Cisco will implement the draft security standard, called 802.1x, on its Cisco Aironet 350 series of 802.11b-compliant WLAN (wireless local area networking) products, the company said in a statement Monday. Microsoft, Cisco, and a group of other companies have teamed up on what Cisco is calling the first enterprise authentication and security architecture based on the draft 802.1x and EAP (Extensible Authentication Protocol) standard, published by the Institute of Electrical and Electronics Engineers (IEEE).
The new standard is meant to address security holes raised by the popular 802.11b, or Wi-Fi, wireless network standard. Researchers at the University of California, Berkeley, recently identified weaknesses that could potentially make Wi-Fi networks vulnerable to hackers. In the research paper released in February, university researchers concluded that the protocol used to access corporate networks has "major security flaws" and is vulnerable to hackers using easily to obtain equipment. The protocol is referred to as the Wired Equivalent Privacy (WEP) protocol and is used in the IEEE 802.11 international standard for wireless LAN (local area network) communications.
The protocol is vulnerable to attacks that decrypt traffic, according to the members of the Internet Security Applications, Authentication and Cryptography (ISAAC) group in the university's Computer Science Division. Researchers were able to intercept and modify transmissions and access restricted networks. The ISAAC research can be viewed at http://www.isaac.cs.berkeley.edu/.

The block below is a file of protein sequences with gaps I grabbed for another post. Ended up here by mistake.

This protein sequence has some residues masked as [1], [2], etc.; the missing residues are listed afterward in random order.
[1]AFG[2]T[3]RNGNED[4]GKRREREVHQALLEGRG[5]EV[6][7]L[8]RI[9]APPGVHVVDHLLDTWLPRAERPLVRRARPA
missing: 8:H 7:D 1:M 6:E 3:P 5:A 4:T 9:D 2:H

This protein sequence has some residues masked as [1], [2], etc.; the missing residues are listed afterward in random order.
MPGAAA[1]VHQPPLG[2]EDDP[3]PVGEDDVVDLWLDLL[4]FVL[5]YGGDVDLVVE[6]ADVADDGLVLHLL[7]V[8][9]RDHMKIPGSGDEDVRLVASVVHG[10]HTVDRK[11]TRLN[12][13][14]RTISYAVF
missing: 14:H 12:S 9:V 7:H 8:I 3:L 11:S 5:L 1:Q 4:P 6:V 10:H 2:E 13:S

According to a Cisco white paper, the company said it was aware of the security flaws in the WEP protocol before the company developed its Aironet architecture. Cisco, in its white paper, agreed with Berkeley researchers who cite inherent weaknesses in WEP and that the weaknesses exist regardless of the length of the encryption key used.
In general, the extent of the vulnerability depends on whether static or dynamic WEP is used, according to Cisco. The Cisco Aironet wireless security adds to 802.11b WEP by creating a per-user, per-session, dynamic WEP key tied to the network logon, Cisco said. This addresses the limitations of static WEP keys while providing a deployment that is easy to use for administrators, Cisco said.
For more specifics on the security augmentations made by Cisco, go to http://www.cisco.com/warp/public/cc/pd/witc/ao350ap/prodlit/1281_pp.htm/.